In 2002, Clayton’s wrongful conviction was finally overturned. His application was supported by 22 forensic experts who found that Janice’s death was caused by an accidental fall.

You can learn more about Clayton’s wrongful conviction by watching The Fifth Estate’s Tide of Suspicion.

Steven Truscott

The name Steven Truscott is synonymous with wrongful conviction. Steven’s wrongful conviction is Canada's most famous criminal case involving a minor. Sentenced to death by hanging at the age of 14, Steven's conviction featured many of the systemic factors that are now known to lead to a wrongful conviction: tunnel vision, faulty forensics, unreliable witnesses, and a lack of disclosure. 

In 2000, Steven spoke of his journey on The Fifth Estate's His Word Against History.

William Mullins-Johnson

William “Bill” Mullins-Johnson’s life was shattered when his 4-year-old niece, Valin, died of natural causes, and he was wrongly convicted of her murder. After many painful years, it would finally be shown that Bill and his entire family were victims of the criminal justice system and the flawed evidence of Charles Smith who was, at the time, revered as a paediatric forensic pathologist at Toronto’s Hospital for Sick Children. Bill’s application was supported by multiple forensic experts who agreed that Valin was not murdered.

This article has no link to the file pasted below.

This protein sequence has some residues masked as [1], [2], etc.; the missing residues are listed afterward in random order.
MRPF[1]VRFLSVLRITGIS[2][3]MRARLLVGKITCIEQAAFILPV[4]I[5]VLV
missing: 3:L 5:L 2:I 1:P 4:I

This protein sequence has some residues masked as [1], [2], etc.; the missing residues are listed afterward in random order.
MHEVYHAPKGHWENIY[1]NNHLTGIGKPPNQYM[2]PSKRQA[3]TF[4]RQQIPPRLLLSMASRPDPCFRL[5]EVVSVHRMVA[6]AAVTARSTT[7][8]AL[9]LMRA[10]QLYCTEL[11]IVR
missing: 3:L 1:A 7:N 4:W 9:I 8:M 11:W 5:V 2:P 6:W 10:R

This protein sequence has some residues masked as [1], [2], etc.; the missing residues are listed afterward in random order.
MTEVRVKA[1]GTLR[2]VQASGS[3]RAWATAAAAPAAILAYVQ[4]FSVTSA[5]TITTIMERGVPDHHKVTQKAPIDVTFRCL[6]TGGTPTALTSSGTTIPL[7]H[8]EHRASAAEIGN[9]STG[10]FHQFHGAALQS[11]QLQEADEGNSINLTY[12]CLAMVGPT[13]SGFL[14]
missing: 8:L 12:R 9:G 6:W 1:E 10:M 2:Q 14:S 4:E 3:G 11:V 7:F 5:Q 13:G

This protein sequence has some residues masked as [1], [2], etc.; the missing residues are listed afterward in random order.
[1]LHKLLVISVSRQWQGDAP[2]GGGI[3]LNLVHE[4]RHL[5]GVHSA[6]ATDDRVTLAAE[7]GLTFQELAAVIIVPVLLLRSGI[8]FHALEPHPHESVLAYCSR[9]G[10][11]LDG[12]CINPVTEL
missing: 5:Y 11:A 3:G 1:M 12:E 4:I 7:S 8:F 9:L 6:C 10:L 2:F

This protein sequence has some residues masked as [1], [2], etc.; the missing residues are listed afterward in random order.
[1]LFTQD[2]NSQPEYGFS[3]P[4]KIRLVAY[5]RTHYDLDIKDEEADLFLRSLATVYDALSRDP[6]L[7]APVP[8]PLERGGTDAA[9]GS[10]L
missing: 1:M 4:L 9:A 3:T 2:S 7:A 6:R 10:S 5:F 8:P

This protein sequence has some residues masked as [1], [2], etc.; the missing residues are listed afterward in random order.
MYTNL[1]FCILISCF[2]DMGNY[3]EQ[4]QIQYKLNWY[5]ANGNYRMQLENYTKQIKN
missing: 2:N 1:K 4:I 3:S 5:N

The Fifth Estate's, A Death in the Family, explores Bill’s wrongful conviction.

Robert Baltovich

In 1992, Robert “Rob” Baltovich was wrongly convicted of murdering his girlfriend, Elizabeth Bain. Rob maintained his innocence throughout his trial and 8-year sentence, and his wrongful conviction was finally overturned in 2008. Elizabeth’s body has never been found and the real killer has yet to be brought to justice.

In 2019, Rob spoke about his wrongful conviction on the Murder Was The Case podcast.

Maria Shepherd

In 1991 Maria Shepherd was a 21-year-old mother, with two young children and pregnant with her third child when she was charged with the murder of her three-and-a-half-year-old step-daughter, Kasandra. An integral part of Maria’s conviction was the flawed evidence of Charles Smith who was, at the time, revered as a paediatric forensic pathologist at Toronto’s Hospital for Sick Children. Faced with the prospect of a lengthy trial and sentence, as well as losing access to her remaining children, Maria made the most difficult decision of her life and pled guilty in order to keep her family together.

Maria shared her story and the impact of her wrongful conviction on CTV’s The Social.